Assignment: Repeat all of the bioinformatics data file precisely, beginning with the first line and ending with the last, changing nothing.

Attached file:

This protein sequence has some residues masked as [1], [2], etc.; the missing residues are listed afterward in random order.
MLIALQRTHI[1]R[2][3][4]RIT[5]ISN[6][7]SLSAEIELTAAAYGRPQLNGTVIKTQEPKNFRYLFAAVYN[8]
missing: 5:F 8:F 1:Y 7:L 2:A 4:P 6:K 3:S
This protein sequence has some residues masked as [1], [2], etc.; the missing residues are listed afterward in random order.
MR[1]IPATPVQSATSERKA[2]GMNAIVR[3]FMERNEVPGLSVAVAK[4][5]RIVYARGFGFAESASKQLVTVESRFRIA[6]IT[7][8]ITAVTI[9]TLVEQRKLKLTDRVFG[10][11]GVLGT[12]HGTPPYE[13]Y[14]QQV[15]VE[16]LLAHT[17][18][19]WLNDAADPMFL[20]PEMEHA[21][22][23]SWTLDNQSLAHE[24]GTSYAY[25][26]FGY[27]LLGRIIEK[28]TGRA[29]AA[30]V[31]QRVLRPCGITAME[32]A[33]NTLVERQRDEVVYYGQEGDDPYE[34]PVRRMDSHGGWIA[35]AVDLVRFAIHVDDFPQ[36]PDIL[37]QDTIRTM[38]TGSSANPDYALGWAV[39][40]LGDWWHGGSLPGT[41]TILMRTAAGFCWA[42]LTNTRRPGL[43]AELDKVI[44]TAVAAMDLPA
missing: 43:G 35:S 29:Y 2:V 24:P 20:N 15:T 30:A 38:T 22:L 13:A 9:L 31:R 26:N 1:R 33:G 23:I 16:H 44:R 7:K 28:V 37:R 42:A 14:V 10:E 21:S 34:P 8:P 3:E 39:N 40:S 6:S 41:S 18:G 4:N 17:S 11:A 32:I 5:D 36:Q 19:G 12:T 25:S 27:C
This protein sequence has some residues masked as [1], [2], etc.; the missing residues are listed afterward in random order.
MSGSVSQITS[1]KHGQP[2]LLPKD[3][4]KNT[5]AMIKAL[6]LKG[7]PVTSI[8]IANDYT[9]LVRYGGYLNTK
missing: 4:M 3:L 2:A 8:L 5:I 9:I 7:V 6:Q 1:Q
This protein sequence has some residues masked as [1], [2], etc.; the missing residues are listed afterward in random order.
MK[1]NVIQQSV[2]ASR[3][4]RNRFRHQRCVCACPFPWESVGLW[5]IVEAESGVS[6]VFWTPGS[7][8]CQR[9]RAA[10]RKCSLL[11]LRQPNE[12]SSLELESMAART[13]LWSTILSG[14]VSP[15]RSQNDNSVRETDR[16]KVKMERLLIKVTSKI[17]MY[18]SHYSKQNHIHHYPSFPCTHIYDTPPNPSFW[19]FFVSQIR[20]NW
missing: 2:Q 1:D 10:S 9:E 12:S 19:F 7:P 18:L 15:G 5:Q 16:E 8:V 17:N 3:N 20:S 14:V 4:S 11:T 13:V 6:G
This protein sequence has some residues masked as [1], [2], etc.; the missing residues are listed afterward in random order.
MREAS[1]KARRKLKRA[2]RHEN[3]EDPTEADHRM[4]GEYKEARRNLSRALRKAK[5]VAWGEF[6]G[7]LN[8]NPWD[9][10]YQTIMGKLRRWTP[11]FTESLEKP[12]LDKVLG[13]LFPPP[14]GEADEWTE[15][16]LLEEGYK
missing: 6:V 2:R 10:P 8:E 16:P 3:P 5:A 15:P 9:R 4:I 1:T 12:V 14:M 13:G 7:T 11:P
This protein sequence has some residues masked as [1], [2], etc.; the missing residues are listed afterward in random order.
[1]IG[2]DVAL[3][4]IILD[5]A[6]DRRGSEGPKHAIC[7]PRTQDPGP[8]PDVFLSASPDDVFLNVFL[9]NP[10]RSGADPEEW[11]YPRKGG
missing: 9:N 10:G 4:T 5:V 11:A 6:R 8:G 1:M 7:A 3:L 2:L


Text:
This protein sequence has some residues masked as [1], [2], etc.; the missing residues are listed afterward in random order.
MLIALQRTHI[1]R[2][3][4]RIT[5]ISN[6][7]SLSAEIELTAAAYGRPQLNGTVIKTQEPKNFRYLFAAVYN[8]
missing: 5:F 8:F 1:Y 7:L 2:A 4:P 6:K 3:S
This protein sequence has some residues masked as [1], [2], etc.; the missing residues are listed afterward in random order.
MR[1]IPATPVQSATSERKA[2]GMNAIVR[3]FMERNEVPGLSVAVAK[4][5]RIVYARGFGFAESASKQLVTVESRFRIA[6]IT[7][8]ITAVTI[9]TLVEQRKLKLTDRVFG[10][11]GVLGT[12]HGTPPYE[13]Y[14]QQV[15]VE[16]LLAHT[17][18][19]WLNDAADPMFL[20]PEMEHA[21][22][23]SWTLDNQSLAHE[24]GTSYAY[25][26]FGY[27]LLGRIIEK[28]TGRA[29]AA[30]V[31]QRVLRPCGITAME[32]A[33]NTLVERQRDEVVYYGQEGDDPYE[34]PVRRMDSHGGWIA[35]AVDLVRFAIHVDDFPQ[36]PDIL[37]QDTIRTM[38]TGSSANPDYALGWAV[39][40]LGDWWHGGSLPGT[41]TILMRTAAGFCWA[42]LTNTRRPGL[43]AELDKVI[44]TAVAAMDLPA
missing: 43:G 35:S 29:Y 2:V 24:P 20:N 15:T 30:A 38:T 22:L 13:A 9:L 31:R 26:N 1:R 33:G 23:I 16:H 44:R 7:K 28:V 37:R 42:A 14:V 10:E 21:S 34:P 8:P 3:E 39:N 40:S 6:S 41:S 18:G 4:N 17:S 11:A 32:I 5:D 36:Q 19:G 12:T 25:S 27:C
This protein sequence has some residues masked as [1], [2], etc.; the missing residues are listed afterward in random order.
MSGSVSQITS[1]KHGQP[2]LLPKD[3][4]KNT[5]AMIKAL[6]LKG[7]PVTSI[8]IANDYT[9]LVRYGGYLNTK
missing: 4:M 3:L 2:A 8:L 5:I 9:I 7:V 6:Q 1:Q
This protein sequence has some residues masked as [1], [2], etc.; the missing residues are listed afterward in random order.
MK[1]NVIQQSV[2]ASR[3][4]RNRFRHQRCVCACPFPWESVGLW[5]IVEAESGVS[6]VFWTPGS[7][8]CQR[9]RAA[10]RKCSLL[11]LRQPNE[12]SSLELESMAART[13]LWSTILSG[14]VSP[15]RSQNDNSVRETDR[16]KVKMERLLIKVTSKI[17]MY[18]SHYSKQNHIHHYPSFPCTHIYDTPPNPSFW[19]FFVSQIR[20]NW
missing: 2:Q 1:D 10:S 9:E 12:S 19:F 7:P 18:L 15:G 5:Q 16:E 8:V 17:N 3:N 20:S 14:V 4:S 11:T 13:V 6:G
This protein sequence has some residues masked as [1], [2], etc.; the missing residues are listed afterward in random order.
MREAS[1]KARRKLKRA[2]RHEN[3]EDPTEADHRM[4]GEYKEARRNLSRALRKAK[5]VAWGEF[6]G[7]LN[8]NPWD[9][10]YQTIMGKLRRWTP[11]FTESLEKP[12]LDKVLG[13]LFPPP[14]GEADEWTE[15][16]LLEEGYK
missing: 6:V 2:R 10:P 8:E 16:P 3:P 5:A 15:P 9:R 4:I 1:T 12:V 14:M 13:G 7:T 11:P
This protein sequence has some residues masked as [1], [2], etc.; the missing residues are listed afterward in random order.
[1]IG[2]DVAL[3][4]IILD[5]A[6]DRRGSEGPKHAIC[7]PRTQDPGP[8]PDVFLSASPDDVFLNVFL[9]NP[10]RSGADPEEW[11]YPRKGG
missing: 9:N 10:G 4:T 5:V 11:A 6:R 8:G 1:M 7:A 3:L 2:L